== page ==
Ah, the holidays. That most wonderful time of year when you cram everything in your vehicle, tell your kids to stop touching each other 1000 times while refereeing who picks the music to spend a few, sensory-overloaded days with your family, sleeping on lumpy pull-out sofas or getting bounced off the airbed when your partner returns from peeing at 2am. 

Let’s not forget the family circus trying to create the perfect photo wearing matching pajamas while drinking eggnog in front of the fireplace where moments before, there were impatient commands and crying kids. Then, just as you got everyone posed and the camera timer went off, the dog jumped up and knocked the tripod over having heard your thoughtful neighbours who dropped by with home-baked treats. 

Yup. You’re living the dream. 

Spending holidays with family is a welcome return to normalcy after the last 18 months of Zoom meetings, FaceTime and travel restrictions; a chance to embrace traditions that bring deeper meaning to even simple things. 

Can we be honest for a second? 

All that Griswold-like family together time and traditions that are more like unwritten laws aren’t working anymore and pretending isn’t helping. You feel like you’re on a one-way guilt trip and constantly silence or abandon your feelings to keep the peace. At this point, you’d rather be home for the holidays – and by that I mean in your own home without extended family or drama. 

When does a tradition become an expectation? 

Expectations are a projection of how you want to feel on someone else. They need to be a certain way or do certain things for you to have the emotional experience that you want. There are only two guaranteed outcomes from an expectation. 

  1. You’ll feel disappointed because no one will ever create the specific feeling or experience you wanted 

  1. The other person will always feel judged as a failure because they’ll never get it right 

Being on the receiving end of expectations feels like manipulation and coercion which only builds defensiveness and brewing resentment, both of which DO NOT pair well with turkey dinner for 16. 

The Antidote? Boundaries. 

Respecting yourself enough to express your values and feelings through healthy boundaries doesn’t make you selfish or bad. It means you’d rather say what’s true for you and build a relationship on honesty than fake it till you make it on your worn out, people pleasing ways. 

Here’s 2 options to get you started. 

1. The Negotiation 

Your family’s holiday plans create unreasonable hardship for you to attend, such as unpaid holidays from work, expensive or extensive travel. 

You: “My relationship with you is important and I want to spend the holidays with you. Unfortunately, that means I don’t have the vacation time or savings left to take a vacation in the summer. This year, I’d like to suggest……” 

Your family: “But this is how we always do it and you know how important it is to us when we live in different cities.” 

You: “I understand this is important to you and I appreciate you want me there for holiday traditions. I love you and I’d like to find another way that works for both of us.” 

The conversation continues until you find a reasonable solution which may include not attending every year or they change up their plans every now and then. There isn’t always a happy medium.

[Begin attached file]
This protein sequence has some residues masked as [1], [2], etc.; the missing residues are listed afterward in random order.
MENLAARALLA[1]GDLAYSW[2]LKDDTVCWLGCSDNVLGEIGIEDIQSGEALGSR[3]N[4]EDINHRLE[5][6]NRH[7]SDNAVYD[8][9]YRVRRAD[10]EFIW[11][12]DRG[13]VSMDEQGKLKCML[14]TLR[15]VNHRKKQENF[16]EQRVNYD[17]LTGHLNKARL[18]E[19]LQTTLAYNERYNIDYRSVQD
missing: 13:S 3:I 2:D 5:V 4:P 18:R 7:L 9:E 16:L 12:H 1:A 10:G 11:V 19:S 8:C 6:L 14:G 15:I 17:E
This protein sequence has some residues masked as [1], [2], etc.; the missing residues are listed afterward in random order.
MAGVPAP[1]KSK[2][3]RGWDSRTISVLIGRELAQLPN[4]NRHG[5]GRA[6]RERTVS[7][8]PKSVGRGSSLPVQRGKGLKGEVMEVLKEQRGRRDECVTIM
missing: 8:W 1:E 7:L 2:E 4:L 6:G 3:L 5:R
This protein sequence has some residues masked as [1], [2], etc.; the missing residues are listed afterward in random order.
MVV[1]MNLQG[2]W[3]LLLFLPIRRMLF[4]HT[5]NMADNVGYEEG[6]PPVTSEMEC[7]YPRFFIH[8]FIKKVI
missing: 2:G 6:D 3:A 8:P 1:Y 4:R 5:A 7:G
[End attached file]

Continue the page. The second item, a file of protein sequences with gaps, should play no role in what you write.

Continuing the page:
2. The Hard Line 

It’s come to your attention that your family is making derogatory remarks to your partner or child and you’re stepping up to advocate and draw a line. 

You: “I heard you tell (our daughter) she looks fat in her outfit and her choice of clothing isn’t flattering now that she’s put on weight. Regardless of your intentions, any remarks about her body size are hurtful and unacceptable. In our family, we love each other no matter what container we come in and understand that weight doesn’t define our value as a human.” 

Your family: “That’s not what we said or meant at all! We’re just concerned about her health and don’t want other people making fun of her.” 

You: “I appreciate you want well for her and this isn’t negotiable for us. Judging her based on your standards is shaming, erodes self-esteem and doesn’t create the connection you’d like. If respecting our boundary around this isn’t something you’re willing to do, we won’t be staying.” 

Your family: “Well that seems a bit harsh to be judge and jury!” 

You: “I love you and want to spend this time together. I understand this might feel difficult or hurtful to hear. This isn’t negotiable for us.” 

Ideally the above conversation can be done in advance getting together. 

Setting healthy boundaries with your family feels hard, especially in the face of heavy expectations and long-standing traditions. It can feel scary as your lips turn to concrete for fear of upsetting those closest to you. 

Being firm, clear and compassion without trying to control is the only way to create understanding and build connection at a new level with greater respect for what works and what doesn’t for everyone involved. 

Becoming a Boundaries Boss is my online program that walks you through specific examples to create the mindset needed so you lower conflict and resentment and improve communication in your relationships all year long. You’ll get lifetime access to the video, audio and transcript, plus a worksheet and other resources so no matter what the situation, you’re prepared.

To learn other techniques like the SECRET to getting your teen to like AND listen to you, join my FREE masterclass here!